Concave polygons are polygons which have at least one internal angle greater than 180 degrees. Convex polygons are polygons which have no angles greater than 180 degrees. We can say that all regular polygons are also convex, but not all convex polygons are regular. Concave polygons are always irregular since not all of the internal angles can be equal however, not all irregular polygons are concave.

The third category we can place polygons in is simple or complex. Simple polygons are ones that have no intersecting sides. Complex polygons on the other hand are ones that have sides which intersect, this also means that regular facts about polygons may not apply.

Heron's formula for area of a triangle

To further are explanation of polygons and to extend our analysis of triangles, there is a second formula to calculate area. This is called Heron's formula.

First, we calculate the perimeter by adding the three side lengths:
a + b + c = P

We then calculate S by dividing perimeter by 2:
S = P/2

Finally, we can use S in Heron's formula to get:
A = √S(S-a)(S-b)(S-c)

heronsformula

We will now also cover some useful equations for other polygons

Rectangles

There are three main formulas when it comes to rectangles, we will soon see how they become useful, especially when dealing with compound polygons where usually, we can split a shape into various sections to calculate things like area. Here, we write length and width as l and w respectively.

The area of a rectangle is simply:

a = l * w

The perimeter of a rectangle can be calculated using:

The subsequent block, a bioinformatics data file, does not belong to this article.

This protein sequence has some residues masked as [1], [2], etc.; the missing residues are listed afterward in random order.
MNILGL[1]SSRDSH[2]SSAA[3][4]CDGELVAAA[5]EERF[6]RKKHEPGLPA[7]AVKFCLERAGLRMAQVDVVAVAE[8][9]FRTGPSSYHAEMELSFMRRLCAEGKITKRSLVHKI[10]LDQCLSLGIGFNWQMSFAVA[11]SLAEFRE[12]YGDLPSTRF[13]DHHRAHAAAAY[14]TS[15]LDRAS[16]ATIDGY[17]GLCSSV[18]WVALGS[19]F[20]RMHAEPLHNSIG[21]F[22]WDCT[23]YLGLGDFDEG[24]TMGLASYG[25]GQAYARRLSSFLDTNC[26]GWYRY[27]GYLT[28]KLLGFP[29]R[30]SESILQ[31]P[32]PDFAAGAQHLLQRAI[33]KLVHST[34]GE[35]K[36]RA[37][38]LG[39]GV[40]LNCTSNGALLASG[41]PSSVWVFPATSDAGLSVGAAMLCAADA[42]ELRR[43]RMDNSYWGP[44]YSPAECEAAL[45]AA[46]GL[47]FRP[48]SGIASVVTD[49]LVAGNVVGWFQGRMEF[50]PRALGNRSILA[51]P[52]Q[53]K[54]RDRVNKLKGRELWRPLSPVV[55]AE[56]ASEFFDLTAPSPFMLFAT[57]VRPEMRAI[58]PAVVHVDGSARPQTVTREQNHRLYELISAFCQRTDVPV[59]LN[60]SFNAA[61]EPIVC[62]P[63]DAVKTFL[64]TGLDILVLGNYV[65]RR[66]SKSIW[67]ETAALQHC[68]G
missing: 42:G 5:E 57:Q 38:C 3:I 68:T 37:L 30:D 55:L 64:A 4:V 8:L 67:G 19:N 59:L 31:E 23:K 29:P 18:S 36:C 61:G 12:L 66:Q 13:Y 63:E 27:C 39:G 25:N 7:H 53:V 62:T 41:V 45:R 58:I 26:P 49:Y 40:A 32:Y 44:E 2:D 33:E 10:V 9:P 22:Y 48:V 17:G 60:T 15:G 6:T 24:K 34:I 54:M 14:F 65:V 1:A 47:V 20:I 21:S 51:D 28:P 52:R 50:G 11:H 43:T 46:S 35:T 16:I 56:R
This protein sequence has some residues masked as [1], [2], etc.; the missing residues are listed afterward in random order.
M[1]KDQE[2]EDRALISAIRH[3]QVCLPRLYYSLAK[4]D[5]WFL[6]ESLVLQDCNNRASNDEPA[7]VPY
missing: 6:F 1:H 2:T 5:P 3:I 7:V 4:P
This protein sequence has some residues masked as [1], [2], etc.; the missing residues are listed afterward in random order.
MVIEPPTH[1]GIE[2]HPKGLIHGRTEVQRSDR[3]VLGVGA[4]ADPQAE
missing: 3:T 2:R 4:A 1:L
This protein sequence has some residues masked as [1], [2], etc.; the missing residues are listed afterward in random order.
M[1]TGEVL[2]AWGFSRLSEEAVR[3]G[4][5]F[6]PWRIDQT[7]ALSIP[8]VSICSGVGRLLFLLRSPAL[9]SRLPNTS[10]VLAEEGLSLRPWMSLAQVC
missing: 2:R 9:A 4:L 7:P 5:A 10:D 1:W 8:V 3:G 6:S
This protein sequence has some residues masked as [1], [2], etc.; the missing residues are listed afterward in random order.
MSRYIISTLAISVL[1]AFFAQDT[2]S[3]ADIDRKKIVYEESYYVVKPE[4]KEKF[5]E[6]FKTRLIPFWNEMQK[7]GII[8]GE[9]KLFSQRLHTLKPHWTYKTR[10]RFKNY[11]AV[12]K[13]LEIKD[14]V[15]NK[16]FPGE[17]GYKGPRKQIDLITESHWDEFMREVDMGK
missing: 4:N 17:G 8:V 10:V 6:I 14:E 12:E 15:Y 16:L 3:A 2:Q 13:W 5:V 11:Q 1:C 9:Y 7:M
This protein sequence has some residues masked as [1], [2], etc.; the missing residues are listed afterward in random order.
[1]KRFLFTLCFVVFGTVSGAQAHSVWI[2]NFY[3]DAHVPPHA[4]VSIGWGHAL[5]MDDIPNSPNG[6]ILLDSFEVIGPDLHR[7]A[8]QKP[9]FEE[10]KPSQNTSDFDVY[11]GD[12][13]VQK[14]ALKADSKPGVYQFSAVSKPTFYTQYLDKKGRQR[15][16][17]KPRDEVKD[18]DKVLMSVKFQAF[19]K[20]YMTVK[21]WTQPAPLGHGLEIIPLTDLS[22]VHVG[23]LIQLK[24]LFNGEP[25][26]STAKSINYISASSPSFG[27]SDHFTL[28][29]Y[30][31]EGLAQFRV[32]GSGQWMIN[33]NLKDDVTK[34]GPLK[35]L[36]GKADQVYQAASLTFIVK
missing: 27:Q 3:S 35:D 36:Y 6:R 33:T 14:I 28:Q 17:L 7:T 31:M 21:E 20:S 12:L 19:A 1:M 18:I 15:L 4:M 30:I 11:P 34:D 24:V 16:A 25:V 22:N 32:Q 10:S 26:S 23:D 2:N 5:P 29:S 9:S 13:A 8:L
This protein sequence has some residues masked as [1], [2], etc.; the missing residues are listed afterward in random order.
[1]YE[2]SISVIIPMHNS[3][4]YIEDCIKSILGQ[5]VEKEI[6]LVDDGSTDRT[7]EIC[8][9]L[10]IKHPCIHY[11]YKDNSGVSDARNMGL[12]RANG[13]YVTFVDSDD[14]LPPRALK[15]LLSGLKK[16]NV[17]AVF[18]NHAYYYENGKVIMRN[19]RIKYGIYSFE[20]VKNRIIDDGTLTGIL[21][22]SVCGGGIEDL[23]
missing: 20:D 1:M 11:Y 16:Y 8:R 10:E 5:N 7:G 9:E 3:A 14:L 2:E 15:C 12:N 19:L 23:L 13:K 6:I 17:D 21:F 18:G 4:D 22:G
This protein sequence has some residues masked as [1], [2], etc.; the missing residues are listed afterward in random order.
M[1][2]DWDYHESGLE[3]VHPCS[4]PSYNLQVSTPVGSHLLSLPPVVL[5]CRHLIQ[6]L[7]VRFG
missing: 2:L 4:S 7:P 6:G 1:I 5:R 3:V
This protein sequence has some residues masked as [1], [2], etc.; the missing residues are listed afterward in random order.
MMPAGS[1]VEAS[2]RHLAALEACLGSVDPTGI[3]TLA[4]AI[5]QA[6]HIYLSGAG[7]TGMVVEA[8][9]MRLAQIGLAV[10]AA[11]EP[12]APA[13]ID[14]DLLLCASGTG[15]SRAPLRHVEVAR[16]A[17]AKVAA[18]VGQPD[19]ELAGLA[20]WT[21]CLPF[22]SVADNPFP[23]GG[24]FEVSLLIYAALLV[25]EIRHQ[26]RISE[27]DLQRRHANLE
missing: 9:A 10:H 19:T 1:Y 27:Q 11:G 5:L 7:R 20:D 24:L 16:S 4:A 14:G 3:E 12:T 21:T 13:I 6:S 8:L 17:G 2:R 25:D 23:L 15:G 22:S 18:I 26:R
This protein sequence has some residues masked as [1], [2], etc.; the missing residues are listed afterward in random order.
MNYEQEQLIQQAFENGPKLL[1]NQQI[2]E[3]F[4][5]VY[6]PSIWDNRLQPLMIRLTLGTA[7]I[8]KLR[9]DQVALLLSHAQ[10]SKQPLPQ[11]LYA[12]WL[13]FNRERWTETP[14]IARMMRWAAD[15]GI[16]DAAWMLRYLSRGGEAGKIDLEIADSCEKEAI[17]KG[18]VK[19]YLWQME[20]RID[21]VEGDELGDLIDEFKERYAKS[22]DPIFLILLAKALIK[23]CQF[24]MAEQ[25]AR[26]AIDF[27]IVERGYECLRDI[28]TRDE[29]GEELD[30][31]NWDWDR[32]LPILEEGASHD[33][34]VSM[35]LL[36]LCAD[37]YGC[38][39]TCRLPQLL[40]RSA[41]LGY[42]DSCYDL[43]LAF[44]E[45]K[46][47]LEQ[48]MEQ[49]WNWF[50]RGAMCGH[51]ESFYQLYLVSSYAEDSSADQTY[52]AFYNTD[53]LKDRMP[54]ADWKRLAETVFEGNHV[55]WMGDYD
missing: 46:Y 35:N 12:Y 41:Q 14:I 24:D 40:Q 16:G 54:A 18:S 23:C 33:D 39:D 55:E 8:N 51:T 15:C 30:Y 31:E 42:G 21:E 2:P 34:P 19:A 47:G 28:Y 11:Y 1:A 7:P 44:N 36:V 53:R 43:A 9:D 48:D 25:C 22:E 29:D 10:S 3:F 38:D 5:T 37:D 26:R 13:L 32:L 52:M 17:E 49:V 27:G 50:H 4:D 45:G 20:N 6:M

2l + 2w

Finally, we can write the diagonal of a rectangle as

√l^2+w^2

These three formulas are the basis of rectangle calculations, and can be used later on in various cases.

Trapezia

A trapezium is a quadrilateral shape with one pair of sides parallel to each other. We can find its area using this formula:

A = ((a+b)/2)*h

where a and b are side lengths and h is height

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Parallelograms

Parallelograms are similar to trapezia however they have two pairs of parallel sides, the opposite sides are equal in length and the opposite angles are also equal. The area of this polygon can be found using:

A = b*h

where b is base and h is height

parallelogram-area-768x384--2-

Pentagons

A 5 sided polygon is known as a pentagon. We can calculate its area using the apothem. This is a segment which spans from the centre to the midpoint of a particular side. Using this knowledge, we can calculate the area of a pentagon using the formula

A = 1/2*a*5(s)

where a is the apothem and s is the side length

If we do not have the length of the apothem, we can also use a formula which involves just the side length.

A = 1/4(√5(5+2√5)s^2

This way, we can calculate the area without having to know the apothem

center-regular-polygon

Hexagons

In a much similar way to a pentagon, we calculate the area of a hexagon using its apothem, using the formula:

1/2P*a

Where a is the apothem and P is the perimeter

Likewise, there is also an equation that exclusively uses side length, in case of the apothem or perimeter being unknown.

A = (3s^2√3)/2

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Overview

We have delved further into geometric principles and presented numerous formulas for common shapes which will be useful to understand in the future. Additionally, in this article at OpenGenus, we have discussed properties of polygons and detailing circle theorems which will be convenient for us to use later on.

Mathematics for Computational Geometry: Circle Theorems, Polygon